Role of Nav1.1 and Nav1.2 ion channels in dopaminergic neuron activity

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The aim is to determine which sodium channels are expressed in dopaminergic neurons and mediate pacemaking and action potential back-propagation


The midbrain dopaminergic neurons display several electrophysiological peculiarities: i) they generate a pacemaker activity (autonomous tonic regular pattern of activity) in the absence of synaptic inputs, in vitro and in vivo ii) their action potential faithfully back-propagates through the entire dendritic tree without attenuation, which allows iii) dopamine release at dendro-dendritic synapses. As a consequence, sodium channels expressed in the dendrites of these neurones play a particularly critical role since they participate in the genesis of pacemaker activity and are fully responsible for the back-propagation of the action potential. Several studies performed in our group (Tapia et al., Sci. Rep. 2018; Moubarak et al., J. Neurosci, 2019, 2022) suggest that Nav1.2 channels are the main subtype expressed in the dendrites, although Nav1.1 channels could also be expressed. To answer this question, we propose to use transgenic mice carrying a deletion of Nav1.1 or Nav1.2 specifically in dopaminergic neurons (Cre/lox constructs). Our preliminary results seem to confirm our main hypothesis, since dopaminergic neurons from Nav1.2+/- monoallelic animals display significant alterations in the shape of their action potential. The Master internship project willd be to characterize the electrophysiological modifications in dopaminergic neurons from Nav1.2-/- and Nav1.1-/- transgenic mice. This project will shed light on the molecular basis of rhythmogenicity in this neuronal type. Given the postulated links between the pathological vulnerability of midbrain dopaminergic neurons (in Parkinson’s disease in particular) and their peculiar electrophysiological phenotype, reaching a better understanding of the pacemaking mechanisms could provide a better understanding of their premature degeneration in pathological contexts.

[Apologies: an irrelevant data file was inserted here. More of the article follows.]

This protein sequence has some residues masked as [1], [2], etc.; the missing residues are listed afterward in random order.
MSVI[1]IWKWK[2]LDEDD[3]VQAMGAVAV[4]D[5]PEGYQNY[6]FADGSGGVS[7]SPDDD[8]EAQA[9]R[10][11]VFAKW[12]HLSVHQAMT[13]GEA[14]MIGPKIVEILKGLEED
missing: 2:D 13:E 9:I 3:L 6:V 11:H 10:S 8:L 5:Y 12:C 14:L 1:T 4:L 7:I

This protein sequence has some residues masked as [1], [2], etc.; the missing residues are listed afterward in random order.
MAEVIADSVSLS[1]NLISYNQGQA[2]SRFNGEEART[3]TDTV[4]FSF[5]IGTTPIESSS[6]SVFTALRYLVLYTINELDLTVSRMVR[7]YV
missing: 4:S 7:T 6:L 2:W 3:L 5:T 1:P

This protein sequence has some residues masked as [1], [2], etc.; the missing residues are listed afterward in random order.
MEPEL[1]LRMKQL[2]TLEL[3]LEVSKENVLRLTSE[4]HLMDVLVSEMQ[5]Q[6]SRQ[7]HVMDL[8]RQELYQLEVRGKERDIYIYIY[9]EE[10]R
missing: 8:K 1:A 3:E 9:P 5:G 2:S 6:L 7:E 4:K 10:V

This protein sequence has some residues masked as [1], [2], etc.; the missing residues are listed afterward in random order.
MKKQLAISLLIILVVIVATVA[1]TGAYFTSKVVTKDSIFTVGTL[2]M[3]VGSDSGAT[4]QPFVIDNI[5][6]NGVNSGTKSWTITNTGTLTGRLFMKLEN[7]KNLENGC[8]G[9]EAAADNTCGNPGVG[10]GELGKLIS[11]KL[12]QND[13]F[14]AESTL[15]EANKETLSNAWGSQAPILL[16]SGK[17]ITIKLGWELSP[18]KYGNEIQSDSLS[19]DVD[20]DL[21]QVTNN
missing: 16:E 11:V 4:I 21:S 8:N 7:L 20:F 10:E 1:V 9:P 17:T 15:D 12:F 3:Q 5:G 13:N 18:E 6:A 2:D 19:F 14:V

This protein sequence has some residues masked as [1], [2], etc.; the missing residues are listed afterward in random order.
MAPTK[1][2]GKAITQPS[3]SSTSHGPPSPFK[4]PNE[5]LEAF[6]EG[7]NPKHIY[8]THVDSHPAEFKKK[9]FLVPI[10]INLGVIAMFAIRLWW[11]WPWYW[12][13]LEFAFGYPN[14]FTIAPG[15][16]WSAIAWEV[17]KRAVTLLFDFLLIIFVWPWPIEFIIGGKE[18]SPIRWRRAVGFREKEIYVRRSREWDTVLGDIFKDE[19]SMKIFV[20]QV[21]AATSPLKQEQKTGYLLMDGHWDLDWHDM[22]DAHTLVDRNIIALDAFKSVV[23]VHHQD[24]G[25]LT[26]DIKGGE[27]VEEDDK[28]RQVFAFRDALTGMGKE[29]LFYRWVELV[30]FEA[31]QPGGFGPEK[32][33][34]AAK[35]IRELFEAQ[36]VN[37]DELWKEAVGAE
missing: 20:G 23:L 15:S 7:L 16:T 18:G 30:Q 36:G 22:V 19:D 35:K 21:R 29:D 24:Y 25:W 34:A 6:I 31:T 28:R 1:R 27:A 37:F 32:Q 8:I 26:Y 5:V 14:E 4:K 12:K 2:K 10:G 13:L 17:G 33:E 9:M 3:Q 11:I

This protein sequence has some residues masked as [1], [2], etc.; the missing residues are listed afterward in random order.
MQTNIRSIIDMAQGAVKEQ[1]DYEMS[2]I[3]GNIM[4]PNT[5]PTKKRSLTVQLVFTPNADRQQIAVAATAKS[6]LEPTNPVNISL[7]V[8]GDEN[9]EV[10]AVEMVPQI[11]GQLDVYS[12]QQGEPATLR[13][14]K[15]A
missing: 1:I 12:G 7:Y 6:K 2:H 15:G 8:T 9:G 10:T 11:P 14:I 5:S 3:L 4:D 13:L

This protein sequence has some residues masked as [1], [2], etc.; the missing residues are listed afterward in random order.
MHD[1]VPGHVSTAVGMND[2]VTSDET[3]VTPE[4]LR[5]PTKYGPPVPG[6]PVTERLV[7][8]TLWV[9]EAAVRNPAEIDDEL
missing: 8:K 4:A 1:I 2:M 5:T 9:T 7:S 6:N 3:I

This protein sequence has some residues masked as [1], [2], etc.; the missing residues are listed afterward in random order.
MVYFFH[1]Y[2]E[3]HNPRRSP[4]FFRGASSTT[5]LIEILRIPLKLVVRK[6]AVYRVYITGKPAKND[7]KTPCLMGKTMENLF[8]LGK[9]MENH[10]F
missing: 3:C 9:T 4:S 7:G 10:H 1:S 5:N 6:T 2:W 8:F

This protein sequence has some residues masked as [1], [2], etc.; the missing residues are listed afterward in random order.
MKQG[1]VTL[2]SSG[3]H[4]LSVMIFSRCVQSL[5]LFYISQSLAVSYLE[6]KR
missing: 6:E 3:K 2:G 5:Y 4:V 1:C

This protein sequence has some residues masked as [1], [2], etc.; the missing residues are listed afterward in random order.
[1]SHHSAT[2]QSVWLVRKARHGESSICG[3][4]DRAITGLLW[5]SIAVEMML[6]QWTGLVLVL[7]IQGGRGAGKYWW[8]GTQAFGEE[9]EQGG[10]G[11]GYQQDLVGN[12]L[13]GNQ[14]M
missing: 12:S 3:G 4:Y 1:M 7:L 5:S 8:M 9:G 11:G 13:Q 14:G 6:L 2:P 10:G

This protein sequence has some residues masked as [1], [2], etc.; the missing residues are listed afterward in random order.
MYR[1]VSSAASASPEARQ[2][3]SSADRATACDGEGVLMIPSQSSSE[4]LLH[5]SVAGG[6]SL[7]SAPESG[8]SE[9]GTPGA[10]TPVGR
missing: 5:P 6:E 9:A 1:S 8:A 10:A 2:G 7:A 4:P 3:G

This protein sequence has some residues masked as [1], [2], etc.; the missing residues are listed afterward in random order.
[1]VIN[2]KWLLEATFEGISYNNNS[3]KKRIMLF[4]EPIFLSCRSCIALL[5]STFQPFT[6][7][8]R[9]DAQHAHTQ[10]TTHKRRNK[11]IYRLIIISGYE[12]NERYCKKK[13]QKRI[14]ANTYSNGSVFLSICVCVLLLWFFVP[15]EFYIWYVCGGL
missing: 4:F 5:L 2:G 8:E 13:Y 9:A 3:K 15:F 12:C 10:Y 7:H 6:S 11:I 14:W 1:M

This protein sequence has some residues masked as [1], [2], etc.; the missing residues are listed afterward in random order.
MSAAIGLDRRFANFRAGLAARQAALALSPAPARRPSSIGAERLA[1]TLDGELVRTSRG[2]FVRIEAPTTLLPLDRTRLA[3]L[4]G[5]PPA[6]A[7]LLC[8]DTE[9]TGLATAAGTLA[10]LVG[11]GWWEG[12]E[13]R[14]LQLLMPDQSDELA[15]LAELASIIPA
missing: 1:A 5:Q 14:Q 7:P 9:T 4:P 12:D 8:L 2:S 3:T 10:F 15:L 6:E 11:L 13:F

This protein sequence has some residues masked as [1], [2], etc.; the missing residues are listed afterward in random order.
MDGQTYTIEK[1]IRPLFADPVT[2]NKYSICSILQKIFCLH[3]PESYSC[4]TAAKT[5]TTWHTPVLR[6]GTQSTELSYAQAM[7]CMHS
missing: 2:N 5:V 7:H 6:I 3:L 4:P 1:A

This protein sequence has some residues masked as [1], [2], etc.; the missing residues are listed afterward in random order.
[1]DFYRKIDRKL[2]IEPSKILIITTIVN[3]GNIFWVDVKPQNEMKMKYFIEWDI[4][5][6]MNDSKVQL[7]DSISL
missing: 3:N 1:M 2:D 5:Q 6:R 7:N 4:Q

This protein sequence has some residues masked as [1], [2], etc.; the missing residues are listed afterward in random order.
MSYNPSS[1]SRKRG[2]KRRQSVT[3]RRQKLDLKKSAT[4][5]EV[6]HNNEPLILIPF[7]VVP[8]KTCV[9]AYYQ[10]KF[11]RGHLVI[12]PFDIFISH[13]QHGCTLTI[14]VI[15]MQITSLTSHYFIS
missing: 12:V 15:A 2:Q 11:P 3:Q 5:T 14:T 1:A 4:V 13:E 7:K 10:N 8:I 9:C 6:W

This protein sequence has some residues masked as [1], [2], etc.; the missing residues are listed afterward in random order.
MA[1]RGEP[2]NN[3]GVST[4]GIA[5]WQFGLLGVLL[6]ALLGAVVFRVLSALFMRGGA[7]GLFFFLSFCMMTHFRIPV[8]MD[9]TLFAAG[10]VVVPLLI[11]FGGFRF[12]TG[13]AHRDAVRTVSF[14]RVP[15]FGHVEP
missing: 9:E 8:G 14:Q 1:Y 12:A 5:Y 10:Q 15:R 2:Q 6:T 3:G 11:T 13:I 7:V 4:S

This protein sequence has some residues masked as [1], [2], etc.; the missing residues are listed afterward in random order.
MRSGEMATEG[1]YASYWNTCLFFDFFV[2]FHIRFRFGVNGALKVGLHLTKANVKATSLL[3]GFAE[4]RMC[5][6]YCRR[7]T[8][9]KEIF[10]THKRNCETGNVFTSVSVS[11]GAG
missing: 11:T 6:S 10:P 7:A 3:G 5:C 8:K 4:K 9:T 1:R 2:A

Desired profile

The applicant should have a solid knowledge in cellular and molecular neuroscience, in particular in ion channel biophysics and neuronal excitability. A practical experience in cellular electrophysiology would be a bonus.

Host institution

The SANE team (Systems Approaches to Neuronal Excitability) is part of the INT (Institut de Neurosciences de la Timone), a neuroscience laboratory located on the Campus Timone. INT is a laboratory comprised of 13 teams working on various aspects of neuroscience and using diverse approaches, from molecular, genetic approaches to behavioral studies to study brain at the microscopic, mesoscopic and macroscopic levels. INT host a large number of PhD and post-doctoral candidates (40-60) and a specific committee (SYRT) driving young researchers interactions.

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